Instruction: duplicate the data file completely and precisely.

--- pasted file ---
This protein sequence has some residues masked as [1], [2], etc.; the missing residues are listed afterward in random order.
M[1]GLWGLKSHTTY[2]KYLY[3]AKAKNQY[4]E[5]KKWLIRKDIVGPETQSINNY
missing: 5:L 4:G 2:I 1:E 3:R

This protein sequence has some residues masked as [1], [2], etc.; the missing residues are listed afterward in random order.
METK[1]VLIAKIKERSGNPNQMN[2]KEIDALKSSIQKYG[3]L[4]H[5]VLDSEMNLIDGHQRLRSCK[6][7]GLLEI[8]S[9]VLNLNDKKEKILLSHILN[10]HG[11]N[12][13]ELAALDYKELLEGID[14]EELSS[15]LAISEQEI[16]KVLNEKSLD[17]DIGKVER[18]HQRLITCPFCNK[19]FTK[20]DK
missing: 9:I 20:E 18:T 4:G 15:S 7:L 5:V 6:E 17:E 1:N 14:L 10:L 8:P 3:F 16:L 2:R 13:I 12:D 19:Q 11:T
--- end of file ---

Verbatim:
This protein sequence has some residues masked as [1], [2], etc.; the missing residues are listed afterward in random order.
M[1]GLWGLKSHTTY[2]KYLY[3]AKAKNQY[4]E[5]KKWLIRKDIVGPETQSINNY
missing: 5:L 4:G 2:I 1:E 3:R

This protein sequence has some residues masked as [1], [2], etc.; the missing residues are listed afterward in random order.
METK[1]VLIAKIKERSGNPNQMN[2]KEIDALKSSIQKYG[3]L[4]H[5]VLDSEMNLIDGHQRLRSCK[6][7]GLLEI[8]S[9]VLNLNDKKEKILLSHILN[10]HG[11]N[12][13]ELAALDYKELLEGID[14]EELSS[15]LAISEQEI[16]KVLNEKSLD[17]DIGKVER[18]HQRLITCPFCNK[19]FTK[20]DK
missing: 9:I 20:E 18:T 4:G 15:S 7:L 5:V 6:E 17:E 1:N 14:L 10:L 8:P 3:F 16:L 2:R 13:I 12:D 19:Q 11:T